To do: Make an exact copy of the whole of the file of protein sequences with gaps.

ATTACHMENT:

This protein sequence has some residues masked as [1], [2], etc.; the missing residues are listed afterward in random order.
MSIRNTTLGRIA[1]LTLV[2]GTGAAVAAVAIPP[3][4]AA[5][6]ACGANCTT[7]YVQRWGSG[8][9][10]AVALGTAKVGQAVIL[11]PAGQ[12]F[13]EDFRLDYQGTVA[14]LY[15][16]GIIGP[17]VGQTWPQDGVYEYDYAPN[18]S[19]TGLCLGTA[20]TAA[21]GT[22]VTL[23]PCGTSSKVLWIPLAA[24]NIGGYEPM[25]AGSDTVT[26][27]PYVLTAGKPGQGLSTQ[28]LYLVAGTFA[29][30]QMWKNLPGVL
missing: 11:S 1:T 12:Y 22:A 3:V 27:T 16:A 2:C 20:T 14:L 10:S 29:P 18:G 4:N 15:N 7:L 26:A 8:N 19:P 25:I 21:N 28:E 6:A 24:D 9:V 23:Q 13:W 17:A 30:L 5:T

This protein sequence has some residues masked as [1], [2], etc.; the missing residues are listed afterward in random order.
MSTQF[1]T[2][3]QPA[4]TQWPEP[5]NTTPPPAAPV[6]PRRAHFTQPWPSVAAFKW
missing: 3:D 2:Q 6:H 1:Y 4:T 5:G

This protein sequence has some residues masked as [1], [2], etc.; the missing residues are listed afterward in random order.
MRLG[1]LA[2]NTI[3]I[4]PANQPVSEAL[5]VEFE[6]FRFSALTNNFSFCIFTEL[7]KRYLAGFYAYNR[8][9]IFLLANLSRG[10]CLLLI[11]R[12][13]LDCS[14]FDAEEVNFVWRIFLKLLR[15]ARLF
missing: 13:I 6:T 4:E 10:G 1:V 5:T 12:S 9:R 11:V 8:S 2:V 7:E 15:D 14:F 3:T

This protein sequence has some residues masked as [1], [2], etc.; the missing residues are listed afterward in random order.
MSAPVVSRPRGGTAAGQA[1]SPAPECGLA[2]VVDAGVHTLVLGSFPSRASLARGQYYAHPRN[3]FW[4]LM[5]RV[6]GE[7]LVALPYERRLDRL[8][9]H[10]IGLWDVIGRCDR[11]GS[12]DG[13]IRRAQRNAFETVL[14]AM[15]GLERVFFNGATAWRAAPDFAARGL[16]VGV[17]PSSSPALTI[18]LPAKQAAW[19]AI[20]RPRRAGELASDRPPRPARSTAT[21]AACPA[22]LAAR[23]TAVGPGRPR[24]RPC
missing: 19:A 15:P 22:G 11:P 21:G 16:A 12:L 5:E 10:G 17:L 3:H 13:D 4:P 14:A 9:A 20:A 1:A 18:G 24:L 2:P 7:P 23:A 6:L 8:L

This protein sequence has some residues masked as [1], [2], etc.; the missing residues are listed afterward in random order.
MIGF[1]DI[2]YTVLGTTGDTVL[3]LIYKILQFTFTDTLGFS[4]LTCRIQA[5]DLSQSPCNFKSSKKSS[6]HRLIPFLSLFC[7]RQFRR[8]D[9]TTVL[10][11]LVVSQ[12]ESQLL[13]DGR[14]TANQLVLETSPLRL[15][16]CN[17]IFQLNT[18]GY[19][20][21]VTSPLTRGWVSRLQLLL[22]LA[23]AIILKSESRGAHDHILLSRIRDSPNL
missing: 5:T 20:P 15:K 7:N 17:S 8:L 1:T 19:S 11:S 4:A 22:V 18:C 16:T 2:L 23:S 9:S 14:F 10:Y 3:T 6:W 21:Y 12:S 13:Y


This protein sequence has some residues masked as [1], [2], etc.; the missing residues are listed afterward in random order.
MSIRNTTLGRIA[1]LTLV[2]GTGAAVAAVAIPP[3][4]AA[5][6]ACGANCTT[7]YVQRWGSG[8][9][10]AVALGTAKVGQAVIL[11]PAGQ[12]F[13]EDFRLDYQGTVA[14]LY[15][16]GIIGP[17]VGQTWPQDGVYEYDYAPN[18]S[19]TGLCLGTA[20]TAA[21]GT[22]VTL[23]PCGTSSKVLWIPLAA[24]NIGGYEPM[25]AGSDTVT[26][27]PYVLTAGKPGQGLSTQ[28]LYLVAGTFA[29][30]QMWKNLPGVL
missing: 11:S 1:T 12:Y 22:A 3:V 27:T 16:A 2:C 20:T 14:L 10:S 29:P 18:G 4:N 15:N 7:L 26:A 8:N 19:P 25:I 21:N 28:E 6:A 24:D 9:V 23:Q 13:W 17:A 30:L 5:T

This protein sequence has some residues masked as [1], [2], etc.; the missing residues are listed afterward in random order.
MSTQF[1]T[2][3]QPA[4]TQWPEP[5]NTTPPPAAPV[6]PRRAHFTQPWPSVAAFKW
missing: 3:D 2:Q 6:H 1:Y 4:T 5:G

This protein sequence has some residues masked as [1], [2], etc.; the missing residues are listed afterward in random order.
MRLG[1]LA[2]NTI[3]I[4]PANQPVSEAL[5]VEFE[6]FRFSALTNNFSFCIFTEL[7]KRYLAGFYAYNR[8][9]IFLLANLSRG[10]CLLLI[11]R[12][13]LDCS[14]FDAEEVNFVWRIFLKLLR[15]ARLF
missing: 13:I 6:T 4:E 10:G 1:V 5:T 12:S 9:R 11:V 8:S 2:V 7:E 15:D 14:F 3:T

This protein sequence has some residues masked as [1], [2], etc.; the missing residues are listed afterward in random order.
MSAPVVSRPRGGTAAGQA[1]SPAPECGLA[2]VVDAGVHTLVLGSFPSRASLARGQYYAHPRN[3]FW[4]LM[5]RV[6]GE[7]LVALPYERRLDRL[8][9]H[10]IGLWDVIGRCDR[11]GS[12]DG[13]IRRAQRNAFETVL[14]AM[15]GLERVFFNGATAWRAAPDFAARGL[16]VGV[17]PSSSPALTI[18]LPAKQAAW[19]AI[20]RPRRAGELASDRPPRPARSTAT[21]AACPA[22]LAAR[23]TAVGPGRPR[24]RPC
missing: 19:A 15:P 22:G 11:P 21:G 16:A 12:L 5:E 10:G 17:L 3:H 13:D 4:P 14:A 9:A 20:A 1:A 18:G 24:L 2:P 7:P 23:A 6:L 8:L

This protein sequence has some residues masked as [1], [2], etc.; the missing residues are listed afterward in random order.
MIGF[1]DI[2]YTVLGTTGDTVL[3]LIYKILQFTFTDTLGFS[4]LTCRIQA[5]DLSQSPCNFKSSKKSS[6]HRLIPFLSLFC[7]RQFRR[8]D[9]TTVL[10][11]LVVSQ[12]ESQLL[13]DGR[14]TANQLVLETSPLRL[15][16]CN[17]IFQLNT[18]GY[19][20][21]VTSPLTRGWVSRLQLLL[22]LA[23]AIILKSESRGAHDHILLSRIRDSPNL
missing: 5:T 20:P 15:K 7:N 17:S 8:L 1:T 19:S 11:S 4:A 22:V 18:C 16:T 2:L 23:S 9:S 14:F 10:Y 3:T 6:W 21:Y 12:S 13:Y